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The international community is not taking the action necessary to avert dangerous increases in greenhouse gases. Facing a potentially bleak future, the question that confronts humanity is whether the best of bad alternatives may be to counter global warming through human-engineered climate interventions. In Climate Change Geoengineering, eleven prominent authorities on climate change consider the legal, policy and philosophical issues presented by geoengineering. Climate Change Geoengineering asks: when, if ever, are decisions to embark on potentially risky climate modification projects justified? If such decisions can be justified, in a world without a central governing authority, who should authorize such projects and by what moral and legal right? If states or private actors undertake geoengineering ventures absent the blessing of the international community, what recourse do the rest of us have?
Part I. Ethics and Philosophy
1. Ethics, geoengineering and moral schizophrenia: what's the question? Stephen M. Gardiner
2. The ethical foundations of climate engineering Clive Hamilton
3. The psychological costs of geoengineering: why it may be hard to accept even if it works Gareth Davies
Part II. Law and Governance
4. Geoengineering and climate management: from marginality to inevitability Jay Michaelson
5. Climate engineering and the anthropocene era Lee Lane
6. Political legitimacy in decisions about experiments in solar radiation management David R. Morrow, Robert E. Kopp and Michael Oppenheimer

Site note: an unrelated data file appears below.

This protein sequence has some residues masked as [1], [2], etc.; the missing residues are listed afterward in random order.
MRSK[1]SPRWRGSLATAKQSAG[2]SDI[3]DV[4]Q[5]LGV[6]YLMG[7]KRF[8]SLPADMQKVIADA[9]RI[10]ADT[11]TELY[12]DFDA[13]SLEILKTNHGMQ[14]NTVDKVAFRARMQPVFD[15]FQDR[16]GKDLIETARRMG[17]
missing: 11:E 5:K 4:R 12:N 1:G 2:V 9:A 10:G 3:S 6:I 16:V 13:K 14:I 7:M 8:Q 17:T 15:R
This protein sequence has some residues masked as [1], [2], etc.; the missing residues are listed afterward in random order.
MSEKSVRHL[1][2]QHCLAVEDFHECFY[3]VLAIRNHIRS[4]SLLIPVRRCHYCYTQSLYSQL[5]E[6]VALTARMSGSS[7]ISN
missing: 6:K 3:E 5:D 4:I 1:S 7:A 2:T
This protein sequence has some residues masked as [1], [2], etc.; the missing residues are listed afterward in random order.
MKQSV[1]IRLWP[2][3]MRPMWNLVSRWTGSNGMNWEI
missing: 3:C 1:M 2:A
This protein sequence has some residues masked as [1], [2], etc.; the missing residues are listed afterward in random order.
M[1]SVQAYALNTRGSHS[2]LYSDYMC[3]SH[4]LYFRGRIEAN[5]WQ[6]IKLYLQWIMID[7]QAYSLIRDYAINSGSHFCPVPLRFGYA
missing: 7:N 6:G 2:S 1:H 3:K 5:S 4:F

7. Geoengineering and the myth of unilateralism: pressures and prospects for international cooperation Joshua B. Horton
8. International legal regimes and principles relevant to geoengineering Albert C. Lin
9. Climate geoengineering: solar radiation management and its implications for intergenerational equity William C. G. Burns
10. Ocean iron fertilization: science, law, and uncertainty Randall S. Abate
11. Ocean iron fertilization: time to lift the research taboo Kerstin Gussow, Andreas Oschlies, Alexander Proelss, Katrin Rehdanz and Wilfried Rickels
12. Remaking the world to save it: applying US environmental laws to climate engineering projects Tracy Hester
Dr Wil Burns is the Associate Director of the Energy Policy and Climate Program at The Johns Hopkins University in Washington, DC. He also serves as the Editor-in-Chief of the Journal of International Wildlife Law and Policy and as Co-Chair of the International Environmental Law Committee of the American Branch of the International Law Association. He is also the former Co-Chair of the International Environmental Law Interest Group of the American Society of International Law, and Chair of the International Wildlife Law Interest Group of the Society. He has held academic appointments at Williams College, Colby College, Santa Clara University School of Law, and the Monterey Institute of International Studies, Middlebury College. Prior to becoming an academic, he served as Assistant Secretary of State for Public Affairs for the State of Wisconsin, and worked in the non-governmental sector for twenty years, including as Executive Director of the Pacific Center for International Studies.
Andrew Strauss is the Associate Dean for Faculty Research and Development and a Professor of Law at Widener University School of Law. Professor Strauss is co-author of the fourth edition of International Law and World Order, and his articles have appeared in international journals such as Foreign Affairs, the Harvard Journal of International Law and the Stanford Journal of International Law. He has been a Visiting Professor at the University of Notre Dame Law School and taught on the law faculties of the National University of Singapore and Rutgers Camden Law School. In addition, he has been a lecturer at the European Peace University in Austria, served as the Director of the Geneva/Lausanne International Law Institute and the Nairobi International Law Institute and been an Honorary Fellow at New York University School of Law's Center for International Studies.